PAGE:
Noel Clarke, the British mutlihyphenate (actor, producer, director, writer), has singlehandedly done more for British working class youth getting into acting and film careers than many in the industry.
With his ‘hood trilogy films Kidulthood (2006), Adulthood (2008) and Brotherhood (2016), he has given a platform to new British names and faces that simply wouldn’t have had a big break in TV or film without these platforms.
His “‘hood franchise’’ kicked off multiple copycat style films, but none that matched the quality and commercial success of his original blueprints (Adulthood grossed £1,203,319 at the UK Box Office during its opening weekend, ranking above The Incredible Hulk, Indiana Jones and The Kingdom Of The Crystal Skull and Sex and the City).
In the same way John Singleton’s directorial debut Boyz In The Hood and Poetic Justice juxtaposed early stars from American music and acting like Ice Cube, Nia Long, Angela Bassett and Janet Jackson, Tupac and Q Tip, Noel Clarke has authentically amalgamated British musicians with drama to document inner city life in London over a decade.
The final of the ‘hood films – Brotherhood – written and directed by Noel is released on August 29 across the UK and includes a supporting cast of Steven Cree, Olivia Chenery, Tonia Sotiropoulou, Nick Nevern, Adjoa Andoh, Arnold Oceng, Fredi ‘Kruga’ Nwaka and Ashley Thomas.
Clarke has been championing up and coming music acts on his film soundtracks for years. The soundtrack is as much a buzz and highlight as the film itself. The soundtracks perfectly encapsulate the era each of his films was made. In fact, simply examining each film’s narrative and soundtrack trajectory over the years is a microcosm of inner-city life in many of the UK’s ‘hoods of its time.
In 2006 and 2008, Kidulthood and Adulthood showcased early work from names like Femi Oyeniran and Jamie Winstone as well as Aml Ameen and Arnold Oceng, the latter two who now both enjoy successful American TV and Hollywood film work (The Good Lie, The Butler, Beyond The Lights, Harry’s Law).
Both early films also gave a platform to music acts like Bashy, Ghetts, J2K, Plan B, Sway, Dizzee Rascal, Tinchy Stryder, Chipmunk, Lethal B, Kate Nash, Wiley and more.
The timing for the upcoming Brotherhood couldn’t be more perfect, after a year in which grime and UK Hip Hop have been at their all time high across the globe. This film showcases acts like Stormzy, Krept and Konan and Chip among others as well as older more established names like singer Laura Mvula and rapper Ty.
This new movie see, a now highly anticipated cameo by grime music’s current prince Stormzy, who gets a double whammy by not only acting but also being on the soundtrack.
Clarke’s narratives always provide an authentic London landscape that used to be (and often still is) denied by middle class folk living in policed postcodes like Hampstead and Knightsbridge.
His adidas clad characters come from all walks of life with unique struggles and experiences.
Clarke’s own character Sam Peel is now all grown up, no longer the protagonist and simply trying to stay on the good, clean, family-man path, but like so many others, he is dragged back into an unwanted situation. What is it this time that will make Sam Peel put on again, the iconic hoodie? What happens that makes Sam, who wants a peaceful legal way of life, get yanked back into an environment that just wont let him out of its clutches?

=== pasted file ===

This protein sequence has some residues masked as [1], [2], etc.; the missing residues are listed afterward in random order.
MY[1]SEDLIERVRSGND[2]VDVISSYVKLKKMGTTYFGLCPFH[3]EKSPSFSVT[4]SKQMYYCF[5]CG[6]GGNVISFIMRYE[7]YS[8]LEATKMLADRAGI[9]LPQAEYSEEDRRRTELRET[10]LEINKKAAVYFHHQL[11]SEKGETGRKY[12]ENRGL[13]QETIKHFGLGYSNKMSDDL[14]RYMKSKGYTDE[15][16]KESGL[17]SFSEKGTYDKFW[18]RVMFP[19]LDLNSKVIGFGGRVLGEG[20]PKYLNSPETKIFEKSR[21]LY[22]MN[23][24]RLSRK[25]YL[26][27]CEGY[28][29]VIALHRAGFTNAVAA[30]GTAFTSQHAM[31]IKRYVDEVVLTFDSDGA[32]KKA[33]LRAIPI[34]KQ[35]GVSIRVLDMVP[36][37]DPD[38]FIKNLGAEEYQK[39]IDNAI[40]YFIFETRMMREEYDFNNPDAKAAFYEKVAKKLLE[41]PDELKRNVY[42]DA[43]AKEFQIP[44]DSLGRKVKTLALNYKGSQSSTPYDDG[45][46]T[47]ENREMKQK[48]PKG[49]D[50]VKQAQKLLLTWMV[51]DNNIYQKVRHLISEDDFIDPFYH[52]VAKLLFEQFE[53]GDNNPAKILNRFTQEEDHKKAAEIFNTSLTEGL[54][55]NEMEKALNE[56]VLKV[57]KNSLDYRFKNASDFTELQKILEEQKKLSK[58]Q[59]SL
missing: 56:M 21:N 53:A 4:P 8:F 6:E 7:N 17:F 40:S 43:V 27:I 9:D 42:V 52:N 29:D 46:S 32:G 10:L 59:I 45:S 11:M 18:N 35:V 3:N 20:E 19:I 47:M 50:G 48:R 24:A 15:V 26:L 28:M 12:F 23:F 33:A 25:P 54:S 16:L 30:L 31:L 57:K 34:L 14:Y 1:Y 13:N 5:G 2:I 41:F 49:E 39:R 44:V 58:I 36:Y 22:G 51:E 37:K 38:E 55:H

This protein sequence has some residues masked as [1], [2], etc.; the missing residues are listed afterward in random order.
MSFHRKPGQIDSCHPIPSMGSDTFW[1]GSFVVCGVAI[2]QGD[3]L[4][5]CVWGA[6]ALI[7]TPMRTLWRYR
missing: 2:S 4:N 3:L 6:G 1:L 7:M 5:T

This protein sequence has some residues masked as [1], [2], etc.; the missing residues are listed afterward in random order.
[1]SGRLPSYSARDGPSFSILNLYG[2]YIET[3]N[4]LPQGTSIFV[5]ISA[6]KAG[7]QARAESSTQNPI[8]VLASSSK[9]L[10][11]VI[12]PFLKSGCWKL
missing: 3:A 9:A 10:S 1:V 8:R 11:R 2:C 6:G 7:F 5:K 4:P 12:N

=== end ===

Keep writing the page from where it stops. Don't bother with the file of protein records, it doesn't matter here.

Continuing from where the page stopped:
As you’d expect from the themes and motifs that the films have already set in stone, there is violence and sex and vulgar slanguage. But look beyond these for the powerful stories and reasons before quickly judging. These scenes aren’t heightened or glamorised for a film audience; they aren’t just about inner city life on West London streets, they are a reality happening in every town among our young people that grown ups simply don’t want to believe it.
Ensuring the naked scenes aren’t just the female actresses titillating the audience, there are numerous fully naked men too and of course, Noel himself, who always makes a point to show off his bottom with aplomb.
Noel is a master at writing and eight years later, Brotherhood shows just how far he has come in developing and hooking an audience into full, meaty narratives. His characters are tragic heroes and heroines, capable of being frighteningly violent whilst frightened, and throw out hilarious comedic one-liners in the midst of tragic scenes.
Produced via his Unstoppable Entertainment and Maggie Monteith’s Carpalla Films, in Brotherhood Clarke has also managed to highlight and comment on social and political areas that affect youth and society without being cliché. A powerful monologue mid film says all that many would want to voice and applaud its raw honesty. Comments on social discord, young people and the police, class differences, racism, and loyalty among friends. Even though it’s been eight years since the last installment of this story, its narrative and commentary is now more relevant than ever.
Of all the ‘hood films this one takes you on a huge roller-coaster of an emotional journey, empathising with every character and holding your hand to your mouth in shock as much as you will clutch your belly laughing. Most impressively, the film’s beautiful yet gritty scenes were all shot in just 24 days across London. Many predict it will go down in UK cinema as a classic, award-winning piece of cinematography.